Albury-Wodonga

The biodiversity report identified a substantial number of biodiversity assets on the Albury-Wodonga campus; previously a significantly disturbed site. Specifically, the area to the north of the campus (the David Mitchell wetlands) was identified as 'functioning well again with good aquatic bird diversity and an apparently healthy aquatic vegetation community developing.'

This wetland provides a significant opportunity for a biodiversity/wildlife corridor running from west to east across the Albury-Wodonga Campus.

The below gallery show cases native fauna species identified on this campus through biodiversity monitoring activities.

Charles Sturt University extends our sincere gratitude to the following talented and very generous photographers for granting permission to publish their amazing images.

Thank you to: Simon B Cotterell, Ian Montgomery birdway.com.au, Jennifer Horsnell, Geoff Burrows, Dr Joanne Connolly, Tim Bergen, Alexandra Knight, David Hunter, Mark Stephenson, Cilla Kinross, Ian Kerr, Roger France and Ken Monson.

Wildflower images are sourced from canberra.naturemapr.org

Flagship species: Sloane's Froglet

Conservation status: Vulnerable (NSW) potentially endangered (National)

Sloane's Froglet Crinia sloanei, is a small ground-dwelling frog (around 15 to 20mm).  It can be readily identified by its physical characteristics and call.  They are hard to see and hide quickly, so the best way to identify a Sloane’s Froglet is from its call described as a short metallic 'chick chick chick'.  During winter and after heavy rain it makes a short chirp while floating on top of a water body. It calls during the day and at night.  This species has undergone a very severe reduction in population size over the last 30 – 40 years. There are very few left as it has experienced a greater decline over the last 40 years than other frog species in the same geographical areas.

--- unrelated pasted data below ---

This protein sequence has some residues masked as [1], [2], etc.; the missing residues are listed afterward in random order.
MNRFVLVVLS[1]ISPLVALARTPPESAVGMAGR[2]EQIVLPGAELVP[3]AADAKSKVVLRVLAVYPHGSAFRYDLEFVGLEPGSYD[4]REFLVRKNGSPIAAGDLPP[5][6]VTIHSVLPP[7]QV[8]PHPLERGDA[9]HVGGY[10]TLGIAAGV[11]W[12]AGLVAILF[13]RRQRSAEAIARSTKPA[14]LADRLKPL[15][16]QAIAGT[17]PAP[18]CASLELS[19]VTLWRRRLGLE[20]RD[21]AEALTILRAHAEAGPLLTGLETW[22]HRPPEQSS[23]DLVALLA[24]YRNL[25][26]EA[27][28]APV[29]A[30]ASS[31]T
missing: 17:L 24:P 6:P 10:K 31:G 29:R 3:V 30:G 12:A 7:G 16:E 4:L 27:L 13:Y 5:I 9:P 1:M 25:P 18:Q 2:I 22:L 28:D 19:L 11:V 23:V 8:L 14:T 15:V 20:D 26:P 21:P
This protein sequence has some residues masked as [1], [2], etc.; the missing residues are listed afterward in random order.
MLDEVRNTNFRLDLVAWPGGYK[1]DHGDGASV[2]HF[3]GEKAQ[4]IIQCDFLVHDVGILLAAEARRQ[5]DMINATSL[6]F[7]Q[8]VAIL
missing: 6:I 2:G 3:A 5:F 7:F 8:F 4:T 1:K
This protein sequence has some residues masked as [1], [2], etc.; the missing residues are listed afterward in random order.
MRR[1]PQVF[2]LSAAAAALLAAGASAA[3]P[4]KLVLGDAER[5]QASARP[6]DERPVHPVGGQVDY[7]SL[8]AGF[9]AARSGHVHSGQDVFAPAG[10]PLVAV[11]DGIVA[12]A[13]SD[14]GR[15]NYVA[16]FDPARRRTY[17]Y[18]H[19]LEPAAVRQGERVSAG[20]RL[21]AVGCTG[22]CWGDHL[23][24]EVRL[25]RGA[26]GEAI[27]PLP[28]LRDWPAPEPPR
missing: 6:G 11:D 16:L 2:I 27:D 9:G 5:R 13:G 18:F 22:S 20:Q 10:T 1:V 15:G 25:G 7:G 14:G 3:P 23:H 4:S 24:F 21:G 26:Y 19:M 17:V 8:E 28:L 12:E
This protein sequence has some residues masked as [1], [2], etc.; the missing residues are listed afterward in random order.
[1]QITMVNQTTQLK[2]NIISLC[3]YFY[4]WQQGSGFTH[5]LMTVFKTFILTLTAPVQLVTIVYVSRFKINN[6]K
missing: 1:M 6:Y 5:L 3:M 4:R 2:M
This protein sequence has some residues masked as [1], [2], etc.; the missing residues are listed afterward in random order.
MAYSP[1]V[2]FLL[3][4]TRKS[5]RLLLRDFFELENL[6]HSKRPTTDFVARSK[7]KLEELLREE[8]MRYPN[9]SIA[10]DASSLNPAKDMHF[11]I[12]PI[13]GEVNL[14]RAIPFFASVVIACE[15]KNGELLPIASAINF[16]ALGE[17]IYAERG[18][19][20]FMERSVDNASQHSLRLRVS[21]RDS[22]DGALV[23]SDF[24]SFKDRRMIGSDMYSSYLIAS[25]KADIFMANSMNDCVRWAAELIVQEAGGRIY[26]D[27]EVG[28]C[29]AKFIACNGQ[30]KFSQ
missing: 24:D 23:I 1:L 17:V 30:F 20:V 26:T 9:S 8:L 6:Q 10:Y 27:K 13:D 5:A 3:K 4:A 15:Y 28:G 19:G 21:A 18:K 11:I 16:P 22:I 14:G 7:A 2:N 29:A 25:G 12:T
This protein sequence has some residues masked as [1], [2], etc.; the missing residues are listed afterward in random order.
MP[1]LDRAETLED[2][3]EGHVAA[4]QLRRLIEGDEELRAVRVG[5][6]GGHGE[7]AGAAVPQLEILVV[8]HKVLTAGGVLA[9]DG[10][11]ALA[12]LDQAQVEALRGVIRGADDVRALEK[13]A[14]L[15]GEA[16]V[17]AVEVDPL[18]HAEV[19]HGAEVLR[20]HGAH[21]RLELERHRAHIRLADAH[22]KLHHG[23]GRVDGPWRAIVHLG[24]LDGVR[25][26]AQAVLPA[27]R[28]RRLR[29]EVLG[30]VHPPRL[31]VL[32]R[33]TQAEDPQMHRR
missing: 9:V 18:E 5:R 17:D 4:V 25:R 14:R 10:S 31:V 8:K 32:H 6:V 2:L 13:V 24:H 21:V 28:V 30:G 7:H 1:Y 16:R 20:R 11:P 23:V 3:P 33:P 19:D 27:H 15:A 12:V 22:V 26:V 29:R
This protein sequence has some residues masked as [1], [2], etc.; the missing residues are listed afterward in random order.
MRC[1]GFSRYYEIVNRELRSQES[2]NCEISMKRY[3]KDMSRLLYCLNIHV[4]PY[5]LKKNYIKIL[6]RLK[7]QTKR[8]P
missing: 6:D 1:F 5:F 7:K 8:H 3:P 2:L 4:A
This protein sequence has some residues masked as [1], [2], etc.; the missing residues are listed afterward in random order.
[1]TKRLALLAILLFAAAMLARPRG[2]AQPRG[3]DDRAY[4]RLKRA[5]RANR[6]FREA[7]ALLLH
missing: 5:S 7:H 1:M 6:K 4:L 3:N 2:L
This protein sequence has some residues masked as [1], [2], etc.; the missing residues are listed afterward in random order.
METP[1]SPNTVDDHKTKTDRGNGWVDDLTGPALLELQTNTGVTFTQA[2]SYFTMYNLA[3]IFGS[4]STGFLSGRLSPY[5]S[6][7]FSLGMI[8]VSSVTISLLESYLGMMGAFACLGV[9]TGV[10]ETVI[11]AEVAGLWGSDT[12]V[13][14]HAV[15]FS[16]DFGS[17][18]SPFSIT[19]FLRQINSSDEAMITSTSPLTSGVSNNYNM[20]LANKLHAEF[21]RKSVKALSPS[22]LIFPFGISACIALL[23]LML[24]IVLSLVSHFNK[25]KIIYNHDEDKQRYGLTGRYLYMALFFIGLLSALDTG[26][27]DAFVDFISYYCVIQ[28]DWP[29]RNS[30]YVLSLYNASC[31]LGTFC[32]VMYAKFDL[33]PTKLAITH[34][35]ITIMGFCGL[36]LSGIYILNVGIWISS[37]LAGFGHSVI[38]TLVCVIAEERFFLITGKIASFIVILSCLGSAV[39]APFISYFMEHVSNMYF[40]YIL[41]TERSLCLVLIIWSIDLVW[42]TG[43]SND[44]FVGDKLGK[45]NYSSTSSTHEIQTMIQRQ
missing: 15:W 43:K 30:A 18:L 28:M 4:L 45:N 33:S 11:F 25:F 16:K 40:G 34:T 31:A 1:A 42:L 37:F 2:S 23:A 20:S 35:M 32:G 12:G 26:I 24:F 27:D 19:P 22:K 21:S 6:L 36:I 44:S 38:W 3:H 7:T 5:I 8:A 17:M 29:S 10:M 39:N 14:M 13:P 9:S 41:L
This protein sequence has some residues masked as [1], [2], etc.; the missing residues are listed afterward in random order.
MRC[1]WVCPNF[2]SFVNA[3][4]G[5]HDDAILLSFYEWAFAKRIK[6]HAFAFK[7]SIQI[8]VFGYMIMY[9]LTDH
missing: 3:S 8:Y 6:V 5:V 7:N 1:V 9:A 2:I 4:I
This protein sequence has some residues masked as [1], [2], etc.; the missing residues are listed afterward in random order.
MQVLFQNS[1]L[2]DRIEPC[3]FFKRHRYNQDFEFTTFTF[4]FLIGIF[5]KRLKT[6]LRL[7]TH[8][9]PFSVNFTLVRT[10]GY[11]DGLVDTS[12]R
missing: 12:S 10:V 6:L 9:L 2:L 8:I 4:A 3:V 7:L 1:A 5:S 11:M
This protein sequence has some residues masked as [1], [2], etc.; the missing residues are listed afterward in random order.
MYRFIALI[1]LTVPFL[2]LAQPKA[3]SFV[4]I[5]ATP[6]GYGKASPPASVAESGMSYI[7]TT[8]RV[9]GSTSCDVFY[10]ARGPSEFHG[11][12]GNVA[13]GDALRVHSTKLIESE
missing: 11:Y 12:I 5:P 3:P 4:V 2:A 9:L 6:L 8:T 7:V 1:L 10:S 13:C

Their conservation status is vulnerable (NSW) and potentially endangered (nationally). Populations of Sloane’s Froglets are restricted to Thurgoona, the riparian zone of Murray River from Howling to Corowa and there’s a small remnant population at Tocumwal.  The entire distribution are in areas of ongoing development and land use changes.

Remaining habitat largely occurs on small rural holdings and its survival is likely to be dependent on sympathetic management by private landholders, including Charles Sturt University.

The University is in the middle of the Albury suburb of Thurgoona.  The David Mitchell wetlands has one of the largest viable populations in the area, so Charles Sturt University is absolutely critically in persistence and viability of this species.

Critical habitat requirements – home and food

Sloane’s Froglet lives and breeds in temporary and permanent waterbodies including oxbows off creeks and rivers, farm dams, large and small natural wetlands, constructed frog ponds and temporary puddles. They breed in winter requiring shallow waterbodies (20cm deep).  They prefer wetlands containing riparian and aquatic vegetation.  They’ve been found in waterbodies containing grasses and reeds of medium height with small stem diameters such as couch, watercouch or the Common spikerush (Eleocharis acuta). Waterbodies with this vegetation are essential as they lays eggs attached to vegetation rather than a frothy mass on the surface of the water like some other frogs. They need connections between breeding and refuge sites. Inland Australia’s extremely variable climate means that for Sloane’s to survive, they must move across the landscape when it is wet. They use roadside drains, table drains, irrigation channels and inundated grasslands to move from one spot to another.